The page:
Dr. Groth and Dr. Paul Harteck were dismayed at the loss of funding for military use of zombies for weapons. Harteck in particular had worked with Dr. Fritz Houtermans on the problem of active braincell reanimation from a corpse. These men were keenly aware of the Austrian scientist Prof. Josef Schintlmeister, who proposed in 1940 for the construction of a zombie free range ranch and aquarium. Groth and Harteck led a team of biologists and chemists in 1942 to persuade Hermann Goering and Martin Bormann to fund an alternate zombie project to Heisenberg’s. Dr. Paul Harteck, chief zombiologist of the German army, had helped to develop the zombie virus invented by Dr. Erich Bagge, in 1942 at Kiel. The virus was also known as a synapse sluice. It has since come to be known as the “Harteck Virus”.
In efforts with Dr. Robert Döpel at Leipzig in May 1942, a chimpanzee reanimation had been sustained by using two live brains of dead, infected chimpanzees separated by heavy water. However, Heisenberg failed to provide any means for controlling the reanimation. It quickly resulted in a runaway outbreak which ended with a devoured team of esteemed scientists. A heavy water zombie test reactor was built in a cave in Haigerloch. This reactor never reached critical condition, because the amount of braincell reanimation was never sufficient. Its approach was different from the earlier experiment and used cubes of brains suspended by chains. After the ending of world war 2 and the death of Hitler, and the capture of the many Nazis throughout the world, these experiments have long since stopped. So one may think, But are the experiments still going on? Perhaps in larger countries such as England, China, Australia, Or maybe even The United States.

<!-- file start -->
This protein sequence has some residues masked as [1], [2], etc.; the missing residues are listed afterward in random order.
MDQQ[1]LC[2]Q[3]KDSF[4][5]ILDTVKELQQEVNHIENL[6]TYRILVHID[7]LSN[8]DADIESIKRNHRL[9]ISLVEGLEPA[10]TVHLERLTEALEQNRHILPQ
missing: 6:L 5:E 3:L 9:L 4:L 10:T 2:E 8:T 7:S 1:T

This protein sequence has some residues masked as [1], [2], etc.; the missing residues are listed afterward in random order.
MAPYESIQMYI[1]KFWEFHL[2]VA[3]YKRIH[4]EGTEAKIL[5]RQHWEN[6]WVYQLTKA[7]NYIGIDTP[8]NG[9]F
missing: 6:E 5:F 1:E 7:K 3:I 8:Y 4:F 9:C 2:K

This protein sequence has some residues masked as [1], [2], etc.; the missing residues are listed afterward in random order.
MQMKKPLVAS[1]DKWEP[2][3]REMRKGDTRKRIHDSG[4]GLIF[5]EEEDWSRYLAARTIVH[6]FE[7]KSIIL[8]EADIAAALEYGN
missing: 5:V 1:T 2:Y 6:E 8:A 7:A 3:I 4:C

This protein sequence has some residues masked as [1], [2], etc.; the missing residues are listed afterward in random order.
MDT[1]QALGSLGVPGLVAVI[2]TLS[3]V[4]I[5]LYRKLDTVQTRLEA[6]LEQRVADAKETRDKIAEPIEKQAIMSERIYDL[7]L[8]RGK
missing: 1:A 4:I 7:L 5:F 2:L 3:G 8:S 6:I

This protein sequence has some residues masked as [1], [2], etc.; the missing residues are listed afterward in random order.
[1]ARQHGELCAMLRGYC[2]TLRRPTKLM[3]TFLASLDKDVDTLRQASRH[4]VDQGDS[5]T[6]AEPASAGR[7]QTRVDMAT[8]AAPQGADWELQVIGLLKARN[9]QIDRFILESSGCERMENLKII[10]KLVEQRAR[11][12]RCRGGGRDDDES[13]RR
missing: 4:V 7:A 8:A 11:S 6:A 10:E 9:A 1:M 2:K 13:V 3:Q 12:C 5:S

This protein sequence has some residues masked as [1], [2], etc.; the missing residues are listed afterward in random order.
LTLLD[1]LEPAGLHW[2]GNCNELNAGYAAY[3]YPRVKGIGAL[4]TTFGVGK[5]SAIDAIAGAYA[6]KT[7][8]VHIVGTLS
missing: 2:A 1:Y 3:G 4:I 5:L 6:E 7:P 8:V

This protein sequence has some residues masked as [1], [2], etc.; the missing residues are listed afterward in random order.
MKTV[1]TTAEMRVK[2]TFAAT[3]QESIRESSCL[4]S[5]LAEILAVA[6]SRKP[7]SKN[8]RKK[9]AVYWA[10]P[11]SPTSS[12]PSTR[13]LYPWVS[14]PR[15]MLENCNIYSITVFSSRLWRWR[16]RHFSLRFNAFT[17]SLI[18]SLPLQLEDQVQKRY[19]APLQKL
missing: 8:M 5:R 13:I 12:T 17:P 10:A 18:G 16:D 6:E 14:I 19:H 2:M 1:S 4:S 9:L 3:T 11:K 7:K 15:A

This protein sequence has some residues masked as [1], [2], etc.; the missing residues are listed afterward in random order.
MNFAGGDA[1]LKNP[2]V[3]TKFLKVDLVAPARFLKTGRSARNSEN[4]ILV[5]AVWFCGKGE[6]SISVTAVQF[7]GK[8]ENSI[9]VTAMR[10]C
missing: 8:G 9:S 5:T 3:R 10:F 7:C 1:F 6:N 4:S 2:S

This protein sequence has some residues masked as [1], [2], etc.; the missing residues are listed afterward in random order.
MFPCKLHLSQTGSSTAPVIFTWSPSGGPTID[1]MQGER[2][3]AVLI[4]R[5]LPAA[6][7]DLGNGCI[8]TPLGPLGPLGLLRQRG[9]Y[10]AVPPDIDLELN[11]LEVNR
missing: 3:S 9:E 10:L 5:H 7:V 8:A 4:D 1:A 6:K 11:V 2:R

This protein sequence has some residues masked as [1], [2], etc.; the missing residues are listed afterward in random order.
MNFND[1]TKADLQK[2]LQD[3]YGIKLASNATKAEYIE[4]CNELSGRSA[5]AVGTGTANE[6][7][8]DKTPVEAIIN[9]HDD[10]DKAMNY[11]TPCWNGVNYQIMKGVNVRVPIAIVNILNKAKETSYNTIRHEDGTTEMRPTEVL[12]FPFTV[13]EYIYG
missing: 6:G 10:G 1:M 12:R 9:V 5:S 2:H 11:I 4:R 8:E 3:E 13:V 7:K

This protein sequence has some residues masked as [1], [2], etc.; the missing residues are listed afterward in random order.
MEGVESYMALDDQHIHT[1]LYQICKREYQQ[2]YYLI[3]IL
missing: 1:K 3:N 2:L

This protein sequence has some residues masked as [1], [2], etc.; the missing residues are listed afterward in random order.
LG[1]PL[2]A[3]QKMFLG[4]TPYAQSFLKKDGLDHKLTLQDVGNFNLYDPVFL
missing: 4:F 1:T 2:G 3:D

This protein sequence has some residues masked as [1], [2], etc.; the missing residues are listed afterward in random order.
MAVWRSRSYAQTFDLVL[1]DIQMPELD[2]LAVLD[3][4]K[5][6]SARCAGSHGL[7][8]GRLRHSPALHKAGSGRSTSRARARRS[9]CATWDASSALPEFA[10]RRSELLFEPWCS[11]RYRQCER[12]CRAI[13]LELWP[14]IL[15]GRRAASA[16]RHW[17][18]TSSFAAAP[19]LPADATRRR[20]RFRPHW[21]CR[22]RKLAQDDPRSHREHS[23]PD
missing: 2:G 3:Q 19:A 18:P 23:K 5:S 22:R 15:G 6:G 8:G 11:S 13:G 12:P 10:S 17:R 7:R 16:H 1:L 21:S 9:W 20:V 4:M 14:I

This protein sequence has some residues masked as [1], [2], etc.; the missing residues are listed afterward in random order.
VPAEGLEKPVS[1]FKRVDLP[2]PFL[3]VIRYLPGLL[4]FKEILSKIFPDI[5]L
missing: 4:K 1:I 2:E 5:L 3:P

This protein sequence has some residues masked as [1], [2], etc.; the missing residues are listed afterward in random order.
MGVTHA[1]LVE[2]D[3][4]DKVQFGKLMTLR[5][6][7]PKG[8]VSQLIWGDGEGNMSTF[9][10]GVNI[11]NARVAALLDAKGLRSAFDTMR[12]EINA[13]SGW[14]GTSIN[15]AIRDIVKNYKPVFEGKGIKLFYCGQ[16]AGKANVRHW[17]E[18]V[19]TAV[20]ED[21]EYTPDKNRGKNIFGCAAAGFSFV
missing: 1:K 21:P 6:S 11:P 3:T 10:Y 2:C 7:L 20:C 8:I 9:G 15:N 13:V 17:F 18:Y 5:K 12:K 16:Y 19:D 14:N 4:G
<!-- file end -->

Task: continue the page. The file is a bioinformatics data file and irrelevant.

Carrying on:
Zombies in the Movies
The Zombie has been long portrayed as flesh eating hungry dead rotting corpses, in books, folklore, as well as movies, and video games. The earliest movies were back in 1932 and 1943 with the movies White Zombie, and Revenge of the Zombies. The animated corpses in these movies were created by the traditional voodoo witch doctors. It wasn’t until 1968 did the first rotting corpse zombie movie come along with “Night of the Living Dead” It was actually a pretty good movie considering the special effects the film industry had back then. If you are into Zombie movies, I would strongly suggest watching this Great grandfather of all the Zombie movies. In the late 1970’s and all through the 1980’s Zombie movies were reaching the theatres like a virus in most of the zombie movies. From government experiments, to acts of God, to unknown reasons, these movies made zombies look, more gruesome and of course a lot of the movies were low-budget movies with actors and actresses…that read the scripts but couldn’t act. The real actors were actually the Zombies. The most recent Movies that have been made about Zombies have been in 2011 with The 4th Reich an United Kingdom movie, and Night of the Living Dead: Origins 3D an United States movie. But the most popular of all the Zombie shows has recently came out in 2010/2011 and is now airing in 2012 with season 3. A Zombie weekly series show airing on AMC television called The Walking Dead. If you haven’t seen this show, I would suggest getting the episodes from blockbuster, or Netflix, and watching from the beginning. I have seen a lot of zombie shows, some with great actor/actress some with very poor acting, but The walking dead is by far the best Zombie show you will ever watch.